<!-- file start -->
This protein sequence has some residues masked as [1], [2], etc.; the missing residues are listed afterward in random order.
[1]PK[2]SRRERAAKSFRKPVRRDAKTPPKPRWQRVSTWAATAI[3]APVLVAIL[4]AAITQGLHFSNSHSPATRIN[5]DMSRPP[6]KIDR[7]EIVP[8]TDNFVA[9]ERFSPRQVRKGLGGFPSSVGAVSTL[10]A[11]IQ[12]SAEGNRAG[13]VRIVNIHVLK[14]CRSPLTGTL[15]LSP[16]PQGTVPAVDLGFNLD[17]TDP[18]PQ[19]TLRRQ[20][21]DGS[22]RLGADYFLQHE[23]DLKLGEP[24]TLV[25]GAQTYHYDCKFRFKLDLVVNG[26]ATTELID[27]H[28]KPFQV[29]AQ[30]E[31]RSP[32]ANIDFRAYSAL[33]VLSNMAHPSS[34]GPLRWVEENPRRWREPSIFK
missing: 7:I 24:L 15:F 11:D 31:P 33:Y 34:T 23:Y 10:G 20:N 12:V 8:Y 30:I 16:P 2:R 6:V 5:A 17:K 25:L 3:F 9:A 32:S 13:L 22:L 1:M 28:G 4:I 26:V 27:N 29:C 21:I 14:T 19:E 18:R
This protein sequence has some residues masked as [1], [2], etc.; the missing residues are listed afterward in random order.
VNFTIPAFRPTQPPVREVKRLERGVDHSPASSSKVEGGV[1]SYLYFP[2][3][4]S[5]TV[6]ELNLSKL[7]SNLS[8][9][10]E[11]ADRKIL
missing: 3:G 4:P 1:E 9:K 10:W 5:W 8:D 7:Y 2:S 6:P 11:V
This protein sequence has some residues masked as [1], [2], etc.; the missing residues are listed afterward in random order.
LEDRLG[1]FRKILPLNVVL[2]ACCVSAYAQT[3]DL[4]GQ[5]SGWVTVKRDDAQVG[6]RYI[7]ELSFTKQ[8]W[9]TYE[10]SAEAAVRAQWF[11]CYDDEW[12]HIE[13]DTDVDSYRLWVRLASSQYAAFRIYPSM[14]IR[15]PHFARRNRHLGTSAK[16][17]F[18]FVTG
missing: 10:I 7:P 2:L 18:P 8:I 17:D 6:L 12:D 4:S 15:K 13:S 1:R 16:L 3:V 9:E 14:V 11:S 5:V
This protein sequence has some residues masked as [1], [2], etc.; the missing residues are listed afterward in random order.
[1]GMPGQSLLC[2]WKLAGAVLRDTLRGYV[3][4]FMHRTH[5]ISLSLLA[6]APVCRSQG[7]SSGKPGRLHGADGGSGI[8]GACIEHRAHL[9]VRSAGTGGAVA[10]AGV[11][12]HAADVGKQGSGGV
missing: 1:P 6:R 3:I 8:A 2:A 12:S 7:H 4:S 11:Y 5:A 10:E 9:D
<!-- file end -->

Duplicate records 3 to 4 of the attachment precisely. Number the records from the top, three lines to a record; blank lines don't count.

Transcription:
This protein sequence has some residues masked as [1], [2], etc.; the missing residues are listed afterward in random order.
LEDRLG[1]FRKILPLNVVL[2]ACCVSAYAQT[3]DL[4]GQ[5]SGWVTVKRDDAQVG[6]RYI[7]ELSFTKQ[8]W[9]TYE[10]SAEAAVRAQWF[11]CYDDEW[12]HIE[13]DTDVDSYRLWVRLASSQYAAFRIYPSM[14]IR[15]PHFARRNRHLGTSAK[16][17]F[18]FVTG
missing: 10:I 7:P 2:L 18:P 8:I 17:D 6:L 12:D 4:S 15:K 13:S 1:R 16:L 3:V 9:E 14:V 11:S 5:V
This protein sequence has some residues masked as [1], [2], etc.; the missing residues are listed afterward in random order.
[1]GMPGQSLLC[2]WKLAGAVLRDTLRGYV[3][4]FMHRTH[5]ISLSLLA[6]APVCRSQG[7]SSGKPGRLHGADGGSGI[8]GACIEHRAHL[9]VRSAGTGGAVA[10]AGV[11][12]HAADVGKQGSGGV
missing: 1:P 6:R 3:I 8:A 2:A 12:S 7:H 4:S 11:Y 5:A 10:E 9:D